The Trail to Tincup: Love Stories as Life’s End, Joyce Hocker: Book Review

A beautiful look at how death braids into life.

Trail to Tincup Joyce Hocker Book Review
The Trail to Tincup: Love Stories at Life's End Book Cover The Trail to Tincup: Love Stories at Life's End
Joyce Hocker
She Writes Press
May 15, 2018

A psychologist reckons with the loss of four family members within a span of two years. Hocker works backward into the lives of these people and forward into the values, perspective, and qualities they bestowed before and after leaving. Following the trail to their common gravesite in Tincup, Colorado, she remembers and recounts decisive stories and delves into artifacts, journals, and her own dreams. In the process the grip of grief begins to lessen, death braids its way into life, and life informs the losses with abiding connections. Gradually, she begins to find herself capable of imagining life without her sister and best friend. Toward the end of the book, Hocker’s own near-death experience illuminates how familiarity with her individual mortality helps her live with joy, confidence, and openness

This is an ARC review of Joyce Hocker’s The Trail to Tincup, which releases May 15, 2018

*Special thanks to She Writes Press for allowing us to read and review ahead of publication

Facing the unexpected and shocking deaths of her sister-in-law Dianne, sister and best friend, Janice and both her parents almost back to back, Joyce Hocker found herself falling into a spiraling depression. Dealing with one loss can feel impossible, coping with four deaths from all sides is unconquerable.

Following in the tradition of Joan Didion’s The Year of Magical Thinking and Blue Nights and C.S. LewisA Grief Observed, Hocker writes frankly and truthfully about the grief she experienced. Having grown up in an incredibly tight-knit family, Hocker writes through a string of losses that kept her confined to her bed most days. She writes her way out of the loneliness she suffered upon her husband and of the depth in her friendships. How the only thing that seemed to pull her out of such gloom was her job as a clinical psychologist, and how even that worked only briefly. Hocker records her dealings with depression and the feeling of grief as a never-ending tunnel that she would not be able to escape from.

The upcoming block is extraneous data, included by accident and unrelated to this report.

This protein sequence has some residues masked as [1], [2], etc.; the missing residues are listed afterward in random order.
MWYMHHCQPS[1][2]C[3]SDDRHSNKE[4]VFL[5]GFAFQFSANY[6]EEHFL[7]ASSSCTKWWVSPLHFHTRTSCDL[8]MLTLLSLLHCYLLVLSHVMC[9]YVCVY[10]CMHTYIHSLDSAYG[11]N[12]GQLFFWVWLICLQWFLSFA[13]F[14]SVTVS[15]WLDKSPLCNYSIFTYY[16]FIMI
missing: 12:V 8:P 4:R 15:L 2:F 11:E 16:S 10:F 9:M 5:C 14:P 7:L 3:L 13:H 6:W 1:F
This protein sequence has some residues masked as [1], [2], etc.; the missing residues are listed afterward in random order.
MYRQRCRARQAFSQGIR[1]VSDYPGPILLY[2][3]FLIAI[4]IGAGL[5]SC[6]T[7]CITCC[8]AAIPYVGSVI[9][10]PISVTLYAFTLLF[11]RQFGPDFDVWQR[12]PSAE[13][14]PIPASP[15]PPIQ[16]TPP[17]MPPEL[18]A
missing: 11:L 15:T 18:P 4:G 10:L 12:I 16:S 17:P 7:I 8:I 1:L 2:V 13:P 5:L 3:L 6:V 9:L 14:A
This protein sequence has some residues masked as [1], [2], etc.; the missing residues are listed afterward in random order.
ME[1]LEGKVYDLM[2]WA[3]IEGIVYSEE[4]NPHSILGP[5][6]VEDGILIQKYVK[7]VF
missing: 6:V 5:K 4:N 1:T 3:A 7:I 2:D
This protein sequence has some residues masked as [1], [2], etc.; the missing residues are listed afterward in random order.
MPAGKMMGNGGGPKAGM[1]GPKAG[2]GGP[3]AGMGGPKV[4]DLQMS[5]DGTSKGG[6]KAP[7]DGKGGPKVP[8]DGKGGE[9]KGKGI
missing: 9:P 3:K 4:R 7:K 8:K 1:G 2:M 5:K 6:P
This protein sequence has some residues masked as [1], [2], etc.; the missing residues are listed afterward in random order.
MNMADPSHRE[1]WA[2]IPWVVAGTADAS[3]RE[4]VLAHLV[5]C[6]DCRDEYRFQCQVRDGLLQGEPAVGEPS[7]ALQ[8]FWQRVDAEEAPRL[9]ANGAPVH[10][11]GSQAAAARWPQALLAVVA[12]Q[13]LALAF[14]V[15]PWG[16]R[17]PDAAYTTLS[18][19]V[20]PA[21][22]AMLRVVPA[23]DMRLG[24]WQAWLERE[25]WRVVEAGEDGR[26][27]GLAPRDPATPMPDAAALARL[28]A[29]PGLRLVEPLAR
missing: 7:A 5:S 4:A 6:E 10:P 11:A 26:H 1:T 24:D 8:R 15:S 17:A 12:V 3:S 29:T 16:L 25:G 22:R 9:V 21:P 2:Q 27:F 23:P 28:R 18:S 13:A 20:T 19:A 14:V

But the memoir is far from a downer. While the book is ostensibly about anxiety brought about by the loss of loved ones, Hocker occupies much of her time and energy meditating on life. In brief spurts, Hocker recounts her family’s “memory DNA”  — the things that make them extraordinary and consequentially bounded by one another. She writes of learning to let go of physical things while explaining that as long as you love someone you never really have to let them go. She writes on uncovering once and for all the importance of a tender life — to celebrate every breath you’re given and every moment you have with those you hold dearest.

The Trail to Tincup is a deeply introspective memoir. While most memoirs are usually misunderstood as superficially simple — the Hockers aren’t unusual or celebrity in any way — what Hocker presents is quite exceptional. The stories she tells of her family — a like-minded sister, Native American sister-in-law, her pastor’s wife mother and civil rights warrior father — are fascinating and feel universal enough. She picks and tells the stories in a way where the reader never feels weighed down with the unwanted history of a stranger’s relatives but rather as if they were lucky enough to get a glimpse into the lives of truly wonderful people — people they would have been fortunate to have known.

The poetic language and integration of her Jungian philosophies (which emphasize the importance of the individual psyche and the personal quest for wholeness) enriches the meditative power of The Trail to Tincup — this is a book best consumed in long stretches. In all, Hocker’s first memoir is a beautiful narrative of death and love and should be required reading for anyone who’s ever dealt with loss.
Madison Troyer
the authorMadison Troyer
Book Contributor (Intern)
Maddie is an Idaho native turned Brooklyn dweller. In 2015 she completed her B.A. in Media, Culture and the Arts at The King’s College, and has worked as an entertainment and lifestyle writer for various outlets ever since. In her free time you can find her with her nose buried in a book, chasing her next half marathon PR or playing endless rounds of dominoes with her boyfriend in Bed-Stuy.